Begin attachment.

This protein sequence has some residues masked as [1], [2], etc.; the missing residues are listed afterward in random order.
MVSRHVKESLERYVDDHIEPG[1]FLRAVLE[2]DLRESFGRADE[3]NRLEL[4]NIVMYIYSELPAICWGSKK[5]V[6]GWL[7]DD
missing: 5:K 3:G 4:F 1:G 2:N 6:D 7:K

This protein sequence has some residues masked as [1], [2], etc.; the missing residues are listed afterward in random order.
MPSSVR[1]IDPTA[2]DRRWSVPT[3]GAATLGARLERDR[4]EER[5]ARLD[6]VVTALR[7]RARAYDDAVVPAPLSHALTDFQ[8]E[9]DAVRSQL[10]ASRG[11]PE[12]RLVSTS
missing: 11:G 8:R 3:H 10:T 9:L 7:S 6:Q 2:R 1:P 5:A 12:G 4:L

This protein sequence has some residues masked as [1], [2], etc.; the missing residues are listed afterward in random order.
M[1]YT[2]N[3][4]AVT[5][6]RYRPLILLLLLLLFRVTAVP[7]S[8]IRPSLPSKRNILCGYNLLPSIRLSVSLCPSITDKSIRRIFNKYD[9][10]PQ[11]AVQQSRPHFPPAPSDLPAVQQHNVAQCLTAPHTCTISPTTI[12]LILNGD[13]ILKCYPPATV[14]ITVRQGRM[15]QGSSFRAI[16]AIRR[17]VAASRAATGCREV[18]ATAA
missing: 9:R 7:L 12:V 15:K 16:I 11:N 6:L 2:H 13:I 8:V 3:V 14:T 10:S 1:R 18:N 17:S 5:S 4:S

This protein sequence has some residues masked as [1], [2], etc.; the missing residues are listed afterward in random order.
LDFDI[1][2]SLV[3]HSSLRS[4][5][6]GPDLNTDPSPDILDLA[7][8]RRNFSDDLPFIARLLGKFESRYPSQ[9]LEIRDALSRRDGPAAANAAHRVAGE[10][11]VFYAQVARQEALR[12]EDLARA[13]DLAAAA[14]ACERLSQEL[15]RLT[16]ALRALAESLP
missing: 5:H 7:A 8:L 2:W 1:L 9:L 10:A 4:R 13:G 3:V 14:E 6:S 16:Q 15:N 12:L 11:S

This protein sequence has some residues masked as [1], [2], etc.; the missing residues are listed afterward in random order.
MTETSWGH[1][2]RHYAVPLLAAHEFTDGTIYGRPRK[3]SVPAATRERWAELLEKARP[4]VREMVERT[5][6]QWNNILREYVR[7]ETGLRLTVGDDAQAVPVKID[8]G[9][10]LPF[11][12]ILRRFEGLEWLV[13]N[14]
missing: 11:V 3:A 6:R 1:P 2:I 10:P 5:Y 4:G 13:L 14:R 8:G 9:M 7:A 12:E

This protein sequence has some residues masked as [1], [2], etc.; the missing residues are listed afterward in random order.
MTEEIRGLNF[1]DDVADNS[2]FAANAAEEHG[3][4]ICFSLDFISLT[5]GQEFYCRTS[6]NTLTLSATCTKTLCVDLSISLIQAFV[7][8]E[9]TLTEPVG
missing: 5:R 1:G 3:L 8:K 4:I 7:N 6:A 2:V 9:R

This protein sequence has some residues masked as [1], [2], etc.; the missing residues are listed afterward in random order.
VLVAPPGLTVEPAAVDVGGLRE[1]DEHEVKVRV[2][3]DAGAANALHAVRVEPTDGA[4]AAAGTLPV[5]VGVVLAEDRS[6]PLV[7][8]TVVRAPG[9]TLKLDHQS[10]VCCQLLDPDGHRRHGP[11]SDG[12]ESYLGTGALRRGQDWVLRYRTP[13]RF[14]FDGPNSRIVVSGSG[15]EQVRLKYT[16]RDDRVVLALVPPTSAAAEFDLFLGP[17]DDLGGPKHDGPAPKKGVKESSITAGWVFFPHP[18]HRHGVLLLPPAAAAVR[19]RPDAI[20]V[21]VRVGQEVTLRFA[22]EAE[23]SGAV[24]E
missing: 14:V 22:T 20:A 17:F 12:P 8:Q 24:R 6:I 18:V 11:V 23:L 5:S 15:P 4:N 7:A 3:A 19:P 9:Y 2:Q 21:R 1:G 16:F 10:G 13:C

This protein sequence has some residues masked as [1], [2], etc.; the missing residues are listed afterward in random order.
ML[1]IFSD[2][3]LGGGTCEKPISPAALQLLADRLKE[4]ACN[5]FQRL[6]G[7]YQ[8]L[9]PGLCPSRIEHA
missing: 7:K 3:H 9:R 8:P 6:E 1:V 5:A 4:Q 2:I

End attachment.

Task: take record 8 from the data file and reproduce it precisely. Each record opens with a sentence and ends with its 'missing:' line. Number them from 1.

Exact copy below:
This protein sequence has some residues masked as [1], [2], etc.; the missing residues are listed afterward in random order.
ML[1]IFSD[2][3]LGGGTCEKPISPAALQLLADRLKE[4]ACN[5]FQRL[6]G[7]YQ[8]L[9]PGLCPSRIEHA
missing: 7:K 3:H 9:R 8:P 6:E 1:V 5:A 4:Q 2:I